This fail­ure to speak out against U.S. sanc­tions on Iran goes beyond Demo­c­ra­t­ic lead­er­ship in Con­gress. On March 29, Demo­c­ra­t­ic Par­ty pres­i­den­tial fron­trun­ner Joe Biden was asked by Chuck Todd on Meet the Press if he would lift sanc­tions on Iran. Biden respond­ed, I don’t have enough infor­ma­tion about the sit­u­a­tion in Iran right now. And I’m not sure there’s any evi­dence that — there’s a lot of spec­u­la­tion from my for­eign pol­i­cy team that they’re in real trou­ble and they’re lying. But I would need more infor­ma­tion to make that judg­ment. I don’t have the nation­al secu­ri­ty infor­ma­tion available.”

These remarks, how­ev­er inco­her­ent, indi­cate that Biden is unwill­ing to con­demn U.S. sanc­tions on Iran even when direct­ly asked. This posi­tion con­trasts with that of Sen. Sanders, Biden’s oppo­nent in the Demo­c­ra­t­ic pri­ma­ry, who has been a vocal oppo­nent of the sanctions.

There are signs that Demo­c­ra­t­ic Par­ty insti­tu­tions skew clos­er to Biden than Sanders on the issue of Iran sanc­tions. The Cen­ter for Amer­i­can Progress (CAP), arguably the most influ­en­tial think tank with­in the Demo­c­ra­t­ic Par­ty, is falling short of call­ing for full sanc­tions relief. On March 12, when the coro­n­avirus cri­sis was rag­ing, Bri­an Kat­ulis, a senior fel­low at CAP, and Peter Juul, a senior pol­i­cy ana­lyst for the think tank, co-authored a piece pub­lished on CAP’s web­site call­ing for lim­it­ed sanc­tions relief in exchange for open­ing a new dia­logue with Iran — sim­i­lar to an inter­im deal craft­ed in 2013 that pre­ced­ed the nego­ti­a­tions that led to the JCPOA [the Iran nuclear deal].”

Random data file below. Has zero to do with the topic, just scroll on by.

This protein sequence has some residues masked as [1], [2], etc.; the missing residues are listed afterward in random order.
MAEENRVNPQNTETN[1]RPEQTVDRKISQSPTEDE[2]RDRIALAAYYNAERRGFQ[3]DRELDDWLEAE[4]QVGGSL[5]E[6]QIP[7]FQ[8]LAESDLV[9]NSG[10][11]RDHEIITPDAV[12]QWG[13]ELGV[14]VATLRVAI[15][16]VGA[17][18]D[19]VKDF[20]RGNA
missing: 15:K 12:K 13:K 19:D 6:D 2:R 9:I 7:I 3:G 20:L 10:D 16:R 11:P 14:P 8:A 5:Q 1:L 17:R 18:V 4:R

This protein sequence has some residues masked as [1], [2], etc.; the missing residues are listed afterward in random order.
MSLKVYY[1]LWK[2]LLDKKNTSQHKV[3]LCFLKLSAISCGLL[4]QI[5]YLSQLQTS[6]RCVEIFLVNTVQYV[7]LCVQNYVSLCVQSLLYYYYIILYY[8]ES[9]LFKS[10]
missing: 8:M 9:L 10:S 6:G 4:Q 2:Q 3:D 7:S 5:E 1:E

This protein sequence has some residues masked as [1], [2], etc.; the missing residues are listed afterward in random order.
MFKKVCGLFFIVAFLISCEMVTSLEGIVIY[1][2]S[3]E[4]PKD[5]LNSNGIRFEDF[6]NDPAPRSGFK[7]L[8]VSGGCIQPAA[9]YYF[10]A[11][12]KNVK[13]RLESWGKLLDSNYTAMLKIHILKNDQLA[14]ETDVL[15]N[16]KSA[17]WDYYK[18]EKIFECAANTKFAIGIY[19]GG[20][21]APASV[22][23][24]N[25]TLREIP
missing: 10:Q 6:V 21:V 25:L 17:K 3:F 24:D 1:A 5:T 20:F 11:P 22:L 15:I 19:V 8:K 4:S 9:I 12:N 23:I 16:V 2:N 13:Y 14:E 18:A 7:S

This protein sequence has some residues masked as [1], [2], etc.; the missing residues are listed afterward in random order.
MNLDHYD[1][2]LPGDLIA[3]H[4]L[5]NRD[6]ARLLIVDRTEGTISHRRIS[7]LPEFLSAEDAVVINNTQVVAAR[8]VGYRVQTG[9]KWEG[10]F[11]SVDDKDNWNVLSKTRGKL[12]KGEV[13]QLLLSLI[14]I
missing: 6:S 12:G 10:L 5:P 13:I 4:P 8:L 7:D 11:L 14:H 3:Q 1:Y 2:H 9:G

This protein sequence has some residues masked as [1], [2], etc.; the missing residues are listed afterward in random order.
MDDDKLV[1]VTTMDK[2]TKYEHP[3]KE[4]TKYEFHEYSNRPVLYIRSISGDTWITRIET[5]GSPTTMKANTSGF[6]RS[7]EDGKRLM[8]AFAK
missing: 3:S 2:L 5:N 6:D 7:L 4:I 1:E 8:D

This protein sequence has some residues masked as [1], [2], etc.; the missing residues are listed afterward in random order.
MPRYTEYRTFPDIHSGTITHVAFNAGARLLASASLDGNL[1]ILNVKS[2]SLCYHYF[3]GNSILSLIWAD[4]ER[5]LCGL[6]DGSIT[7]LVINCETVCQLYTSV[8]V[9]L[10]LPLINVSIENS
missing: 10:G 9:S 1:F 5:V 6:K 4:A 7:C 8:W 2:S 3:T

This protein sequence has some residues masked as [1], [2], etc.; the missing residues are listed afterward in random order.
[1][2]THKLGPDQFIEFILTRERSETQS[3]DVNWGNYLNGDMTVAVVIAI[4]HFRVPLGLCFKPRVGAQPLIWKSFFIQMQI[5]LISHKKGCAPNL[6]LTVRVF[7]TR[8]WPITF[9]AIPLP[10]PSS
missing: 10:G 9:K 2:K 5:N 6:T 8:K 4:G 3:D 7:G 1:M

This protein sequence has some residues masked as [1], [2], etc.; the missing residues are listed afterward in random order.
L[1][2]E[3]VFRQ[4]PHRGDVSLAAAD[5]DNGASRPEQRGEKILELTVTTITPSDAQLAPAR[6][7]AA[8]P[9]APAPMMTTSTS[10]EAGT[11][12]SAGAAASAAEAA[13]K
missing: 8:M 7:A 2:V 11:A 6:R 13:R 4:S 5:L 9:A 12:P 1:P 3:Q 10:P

This is a far cry from the call for full and unqual­i­fied sanc­tions relief being issued by a bevy of social jus­tice orga­ni­za­tions. It seems lead­ing Demo­c­ra­t­ic Par­ty for­eign pol­i­cy thought lead­ers are more inter­est­ed in using the suf­fer­ing in Iran as an oppor­tu­ni­ty to pol­ish off a new soft-pow­er grab than in join­ing activists in call­ing for the imme­di­ate, unqual­i­fied ces­sa­tion of the cur­rent sanc­tions régime.